Sunday News Round-Up, Vacation Wind-Down Edition
(Medical Librarian Geek Alert!) There’s new MeSH! I may do a separate post later on terms related to women’s and sexual health and/or neat things for searching. Things that immediately catch my eye for being miscellaneously cool are ageism, breakfast, brown recluse spider, crowdsourcing, drug overdose, Fukushima nuclear accident, genocide, homophobia, literature based discovery, metal-on-metal joint prostheses, patient medication knowledge, public health surveillance, racism, and sexism. And, yeah, we’re gonna have to talk about “transgendered persons.” And send NCBI more emails. Which they love.
Via Colorlines, D.C. Launches First Ever Transgender Respect Ad Campaign
By Jodi Jacobson at RH Reality Check, Virginia Board of Health Succumbs to Threats From Cuccinelli, Passes Medically-Unnecessary Restrictions, on abortion TRAP laws intended to close clinics and reduce access.
I haven’t seen it yet, but caught a link to this film, Two Spirits, that aired on Independent Lens, and apparently explores various Native American perspectives on gender.
I don’t read Daily Kos, but I somehow stumbled across this post which highlighted more in white male Republican ignorance about abortion. In a video for Al Jazeera’s U.S.-focused Fault Lines, an interviewer asks Ohio Republican state Rep. Jim Buchy, who reportedly co-sponsored abortion-restricting “heartbeat” legislation, “What do you think makes a woman want to have an abortion?”
Although discussion of the restrictions starts earlier, the specific question and Buchy’s response start at 12:43. He actually chuckles at first at the idea of putting himself in those shoes, laughing, while insisting, “I’m not a woman…I’m thinkin’, if I’m a woman…” He concedes that economics are an issue, before confessing, “It’s a question I’ve never even thought about.”
So here’s a man who has co-sponsored legislation that could ban abortions at a point in pregnancy at which many women don’t even know they’re pregnant yet, effectively barring them from having abortions. And he’s never even actually thought about why they might need or want to have them. That’s just awesome.
Jaclyn Friedman has some strong thoughts about Naomi Wolf’s new book, “Vagina.” I haven’t read it yet, but what Jaclyn says makes me think I shouldn’t bother:
Despite the title, this is a book explicitly and exclusively about straight vaginas. Lesbians and bisexual women? They’re a mystery to her, beyond the scope of the book. Women of color are rarely referenced, appearing mostly as victims, goddesses, or Josephine Baker. Women who don’t have vaginas, and people with vaginas who aren’t women? Never heard of ’em.
Amy Poehler gives advice on loving your body (transcript included), which is awesome. I didn’t really like the turn at the end that’s basically “and don’t worry, somebody will love you!” I get the sentiment, but you should make peace with your own body even if you deeply hate other people and plan to live out your days in a cat-filled shack. I’m just saying.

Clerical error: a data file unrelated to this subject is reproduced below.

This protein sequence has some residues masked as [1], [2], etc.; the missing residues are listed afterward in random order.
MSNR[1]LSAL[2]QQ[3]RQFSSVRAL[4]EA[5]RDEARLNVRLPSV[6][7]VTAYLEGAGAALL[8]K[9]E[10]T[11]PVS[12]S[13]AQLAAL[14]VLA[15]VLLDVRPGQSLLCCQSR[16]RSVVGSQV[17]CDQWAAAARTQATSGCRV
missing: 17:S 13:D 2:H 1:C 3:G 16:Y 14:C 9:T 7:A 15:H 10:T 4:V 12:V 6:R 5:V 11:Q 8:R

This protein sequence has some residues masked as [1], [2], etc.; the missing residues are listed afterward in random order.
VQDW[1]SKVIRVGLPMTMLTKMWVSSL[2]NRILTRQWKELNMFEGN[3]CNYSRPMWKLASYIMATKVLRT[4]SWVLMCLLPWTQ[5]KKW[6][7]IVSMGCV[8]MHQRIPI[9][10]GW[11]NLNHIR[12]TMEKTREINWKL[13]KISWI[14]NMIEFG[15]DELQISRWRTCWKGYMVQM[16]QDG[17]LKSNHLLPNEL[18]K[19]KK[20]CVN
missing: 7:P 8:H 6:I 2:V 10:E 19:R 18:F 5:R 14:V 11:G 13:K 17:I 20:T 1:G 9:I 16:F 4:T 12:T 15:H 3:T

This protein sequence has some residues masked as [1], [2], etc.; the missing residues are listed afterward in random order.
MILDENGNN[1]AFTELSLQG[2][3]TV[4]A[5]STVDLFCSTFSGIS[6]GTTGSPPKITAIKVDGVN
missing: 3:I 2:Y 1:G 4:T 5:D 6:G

Relatedly, Renee at Womanist Musings talks about Kate Middleton and body policing.
Oh, Missouri. What are we going to do with you? Are you jealous that nobody thinks of you when they think of the South, is that it?
Do you all listen to Science Friday? It’s pretty awesome. That is all.
My posts at the Our Bodies Ourselves blog include Task Force Update: Routine Ovarian Cancer Screening Not Recommended for Most Women, a conference announcement for medical students interested in reproductive choice and health, and an observation of the first ever Global Female Condom Day. Don’t forget to check out the Our Bodies Our Votes campaign while you’re there!
Yet another librarian/feminist crossover situation: Nashville’s Mayor Karl Dean announced the first citywide read selection, and its The Handmaid’s Tale. No, I’m completely serious. Like Aunt B, I’m caught somewhere between applause and wondering if our Mayor actually knows what the books is about.
Reading notes: Vacation reads finished included A Discovery of Witches by Deborah Harkness (entertaining, with lots of references to a library and manuscripts in this one, but I’m still not thrilled about the treatment of the lead character and the “romance”), The Wind Done Gone by local Alice Randall (picked up at East Side Story), A Bone to Pick by Charlaine Harris (in the Aurora Teagarden series, which I won’t read any more of – I like Harris’s supernatural and Lily Bard stories much better).
Because I’m a reading grazer, I also looked at bits of Risk, Reproduction and Narratives of Experience (out of our university press, and which I intend to give a complete serious read in the near future), Engendering Genre: the Works of Margaret Atwood by Reingard Nischik, Drift: The Unmooring of American Military Power by Rachel Maddow, Straight: The Surprisingly Short History of Heterosexuality by Hanne Blank, and Sister Outsider by Audre Lord. I failed to finish The Year of the Flood by Margaret Atwood, which I started before vacation – of all of the above, it’s the one I have the most doubt about eventually finishing.
And that’s it for this Sunday, because I am gonna go catch up on Boardwalk Empire.